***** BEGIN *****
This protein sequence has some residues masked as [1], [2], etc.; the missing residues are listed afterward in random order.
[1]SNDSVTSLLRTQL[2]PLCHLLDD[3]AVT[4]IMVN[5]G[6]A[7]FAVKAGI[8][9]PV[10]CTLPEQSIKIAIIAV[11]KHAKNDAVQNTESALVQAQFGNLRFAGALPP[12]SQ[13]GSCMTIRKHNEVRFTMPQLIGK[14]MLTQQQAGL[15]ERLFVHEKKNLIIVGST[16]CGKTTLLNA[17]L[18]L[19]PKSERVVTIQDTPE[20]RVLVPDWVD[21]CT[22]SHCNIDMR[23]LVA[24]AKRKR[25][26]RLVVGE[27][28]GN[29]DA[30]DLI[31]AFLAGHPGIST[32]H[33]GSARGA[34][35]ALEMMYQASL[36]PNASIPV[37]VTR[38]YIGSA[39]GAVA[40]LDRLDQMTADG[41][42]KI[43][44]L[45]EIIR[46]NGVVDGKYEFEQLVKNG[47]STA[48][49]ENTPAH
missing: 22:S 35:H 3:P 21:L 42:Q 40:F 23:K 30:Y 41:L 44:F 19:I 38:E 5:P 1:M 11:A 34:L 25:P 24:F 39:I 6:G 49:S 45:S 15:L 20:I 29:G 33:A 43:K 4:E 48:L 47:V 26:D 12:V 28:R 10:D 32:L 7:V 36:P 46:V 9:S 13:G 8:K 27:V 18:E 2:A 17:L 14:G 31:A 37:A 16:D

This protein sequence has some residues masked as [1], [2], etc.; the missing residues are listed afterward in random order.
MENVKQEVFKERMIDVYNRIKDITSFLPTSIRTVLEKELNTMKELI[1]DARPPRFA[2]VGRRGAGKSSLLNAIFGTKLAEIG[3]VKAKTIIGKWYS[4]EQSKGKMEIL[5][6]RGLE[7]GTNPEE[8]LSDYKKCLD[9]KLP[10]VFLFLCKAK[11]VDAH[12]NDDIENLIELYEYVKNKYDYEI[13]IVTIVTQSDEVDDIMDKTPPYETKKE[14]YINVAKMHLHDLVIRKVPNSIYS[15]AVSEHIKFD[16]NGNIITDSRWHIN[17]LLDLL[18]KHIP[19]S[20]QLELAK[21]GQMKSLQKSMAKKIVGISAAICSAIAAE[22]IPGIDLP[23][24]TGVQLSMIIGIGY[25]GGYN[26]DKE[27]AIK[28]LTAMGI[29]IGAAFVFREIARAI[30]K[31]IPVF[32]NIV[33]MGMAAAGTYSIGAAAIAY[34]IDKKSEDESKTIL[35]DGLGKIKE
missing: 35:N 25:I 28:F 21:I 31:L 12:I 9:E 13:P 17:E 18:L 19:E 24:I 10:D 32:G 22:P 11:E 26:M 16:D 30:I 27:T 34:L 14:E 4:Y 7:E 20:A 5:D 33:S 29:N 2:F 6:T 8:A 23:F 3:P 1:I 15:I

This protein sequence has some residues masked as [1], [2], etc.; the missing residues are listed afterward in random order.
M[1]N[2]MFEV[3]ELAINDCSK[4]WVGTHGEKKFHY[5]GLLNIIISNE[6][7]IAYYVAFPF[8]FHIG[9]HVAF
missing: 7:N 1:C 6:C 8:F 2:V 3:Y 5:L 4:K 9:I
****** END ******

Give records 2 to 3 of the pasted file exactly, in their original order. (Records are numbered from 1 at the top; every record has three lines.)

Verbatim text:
This protein sequence has some residues masked as [1], [2], etc.; the missing residues are listed afterward in random order.
MENVKQEVFKERMIDVYNRIKDITSFLPTSIRTVLEKELNTMKELI[1]DARPPRFA[2]VGRRGAGKSSLLNAIFGTKLAEIG[3]VKAKTIIGKWYS[4]EQSKGKMEIL[5][6]RGLE[7]GTNPEE[8]LSDYKKCLD[9]KLP[10]VFLFLCKAK[11]VDAH[12]NDDIENLIELYEYVKNKYDYEI[13]IVTIVTQSDEVDDIMDKTPPYETKKE[14]YINVAKMHLHDLVIRKVPNSIYS[15]AVSEHIKFD[16]NGNIITDSRWHIN[17]LLDLL[18]KHIP[19]S[20]QLELAK[21]GQMKSLQKSMAKKIVGISAAICSAIAAE[22]IPGIDLP[23][24]TGVQLSMIIGIGY[25]GGYN[26]DKE[27]AIK[28]LTAMGI[29]IGAAFVFREIARAI[30]K[31]IPVF[32]NIV[33]MGMAAAGTYSIGAAAIAY[34]IDKKSEDESKTIL[35]DGLGKIKE
missing: 35:N 25:I 28:F 21:I 31:L 12:I 9:E 13:P 17:E 18:L 19:E 24:I 10:D 32:G 22:P 11:E 26:M 16:D 30:I 27:T 34:L 14:E 4:Y 7:E 20:A 5:D 33:S 29:N 2:F 6:T 8:A 23:F 3:P 1:I 15:I

This protein sequence has some residues masked as [1], [2], etc.; the missing residues are listed afterward in random order.
M[1]N[2]MFEV[3]ELAINDCSK[4]WVGTHGEKKFHY[5]GLLNIIISNE[6][7]IAYYVAFPF[8]FHIG[9]HVAF
missing: 7:N 1:C 6:C 8:F 2:V 3:Y 5:L 4:K 9:I